Smoky chicken wings with honey rum glaze


These are very easily consumed by themselves with a nice little dipping sauce – might I suggest something mayonnaisy, BBQ or hot sauce, or even a drizzle of smoked honey (So, basically any sauce you like to put on the table). But on this one evening I made a meal out of these little flappy parts with grilled corn and sautéed beans. It made for very nice eating indeed.

This is going to work well in a smoker or kettle BBQ with indirect heat.

Those beans were sautéed with onion, bacon, garlic and a splash of chicken stock
Corn and sauteed beans can join the wings on the grill
The corn gets sexy with some mayo, hot sauce, herbs and pecorino cheese. Also, I found some radishes in the garden so I put them on the plate too

SMOKY CHICKEN WINGS with HONEY RUM GLAZE

(for 1 or 2 peeps, depending on the depth of your love of a good chicken wing)

1kg chicken wings
1 tablespoon of your favourite chicken rub
2 tablespoons honey
1-2 shots spiced rum
Your favourite saucy good times

Season your wings with rub, honey and rum. Mix well and allow to marinate over night if you are a top-notch forward planner, or for at least one hour if you are more of a fly-by-the-seat-of-your-pants cowboy like me.
Fire up your smoker/grill and get the temp up to 160C-ish (320F). Place a couple of small chunks of smoky flavour wood on the coals to make those wings taste extra sexy.
Place the wings on the grill however you see fit – a nice little around-the-rim pattern seems to be quite vogue right now – reserving remaining marinade.
The lid goes on and the vents are open.
Let the wings have a little smoky loving; 30-ish minutes for full wings and 20-ish minutes for wing segments, or until cooked, reglazing with remaining marinade after 15 minutes. (It is totally legit to cut one open and check that they are done though, so don’t be afraid to do that just to be sure).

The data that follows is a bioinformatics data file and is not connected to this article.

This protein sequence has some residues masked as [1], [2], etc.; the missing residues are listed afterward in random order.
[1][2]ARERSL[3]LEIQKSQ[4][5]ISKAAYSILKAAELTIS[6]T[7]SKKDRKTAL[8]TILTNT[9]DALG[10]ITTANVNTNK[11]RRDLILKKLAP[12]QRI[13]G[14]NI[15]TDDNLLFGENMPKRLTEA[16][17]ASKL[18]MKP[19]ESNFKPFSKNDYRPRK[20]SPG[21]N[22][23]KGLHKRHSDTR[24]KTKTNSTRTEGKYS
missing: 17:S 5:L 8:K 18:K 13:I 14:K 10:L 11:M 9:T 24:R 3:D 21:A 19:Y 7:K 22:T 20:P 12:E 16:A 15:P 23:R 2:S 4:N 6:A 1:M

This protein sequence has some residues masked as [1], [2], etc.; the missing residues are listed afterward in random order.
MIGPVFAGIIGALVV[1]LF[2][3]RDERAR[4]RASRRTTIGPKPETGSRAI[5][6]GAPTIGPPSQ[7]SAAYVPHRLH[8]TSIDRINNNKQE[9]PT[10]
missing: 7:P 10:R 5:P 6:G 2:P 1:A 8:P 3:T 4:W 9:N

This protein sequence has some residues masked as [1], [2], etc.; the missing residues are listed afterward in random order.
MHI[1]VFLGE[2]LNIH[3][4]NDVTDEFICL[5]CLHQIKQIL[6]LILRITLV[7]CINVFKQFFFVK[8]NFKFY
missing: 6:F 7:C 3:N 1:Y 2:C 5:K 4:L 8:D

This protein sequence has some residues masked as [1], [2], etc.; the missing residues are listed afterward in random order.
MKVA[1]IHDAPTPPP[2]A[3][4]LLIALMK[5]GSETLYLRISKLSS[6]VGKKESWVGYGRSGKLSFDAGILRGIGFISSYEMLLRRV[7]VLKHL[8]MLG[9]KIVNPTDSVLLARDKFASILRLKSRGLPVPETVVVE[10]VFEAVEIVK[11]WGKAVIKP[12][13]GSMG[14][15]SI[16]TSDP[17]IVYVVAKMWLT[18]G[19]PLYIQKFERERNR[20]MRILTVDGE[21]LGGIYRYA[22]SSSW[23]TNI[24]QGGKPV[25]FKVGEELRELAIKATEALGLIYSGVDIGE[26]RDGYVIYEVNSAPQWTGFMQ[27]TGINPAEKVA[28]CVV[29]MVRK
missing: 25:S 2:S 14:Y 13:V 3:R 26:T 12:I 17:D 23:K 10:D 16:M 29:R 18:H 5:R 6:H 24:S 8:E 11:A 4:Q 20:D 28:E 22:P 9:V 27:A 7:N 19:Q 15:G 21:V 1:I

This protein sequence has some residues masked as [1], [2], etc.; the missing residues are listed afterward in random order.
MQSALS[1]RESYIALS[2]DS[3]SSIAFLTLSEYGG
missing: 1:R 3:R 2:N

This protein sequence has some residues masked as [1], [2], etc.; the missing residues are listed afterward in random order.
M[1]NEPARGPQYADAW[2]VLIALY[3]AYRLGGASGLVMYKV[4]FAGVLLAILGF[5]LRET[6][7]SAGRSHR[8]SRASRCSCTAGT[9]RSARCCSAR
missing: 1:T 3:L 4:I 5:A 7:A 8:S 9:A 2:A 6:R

Give them another little sprinkle with your BBQ rub of choice to freshen up those flavours.
This is finger-to-face eating at it’s finest.

Maple baked beans


This is a pretty darn easy recipe for some pretty darn good beans.

Surely that’s enough to encourage you to have a go.

If you were smart enough to put your Christmas ham bone in the freezer so it may wait for a good and noble use, now is the time to rip that sucker out.

The beans go into the pot with all of the good bits of smoked pig

MAPLE BAKED BEANS

(serves 8 as a side)

1 ham bone with last skerricks of ham (or 300-400g chopped ham, bacon, smoked pork, smoked sausage or whatever smoky-porky goodness you may be hiding)
1 brown onion, diced
4x 400g tins cooked pinto beans
½ cup maple syrup
1/3 cup brown sugar
2 tablespoons yellow mustard
1 tablespoon chopped jalapeno
1 tablespoon Old Bay seasoning
1lt water
A pinch of salt and pepper to season

Sauté the onion with the ham.
(This can be done in a kettle BBQ or bullet for a little extra smoke if you like it like that. I like it like that).
Add all other ingredients and cook over low-medium coals with the lid on for 45 or so minutes, adding a splash or two of water if it starts to get a little dry (this could also be cooked in a preheated 160C (320F) oven or on the stovetop).
Check seasoning and adjust if necessary.
Remove bone and pick over for any little bits of ham that want to be thrown back into the beans. Throw said ham back into the beans.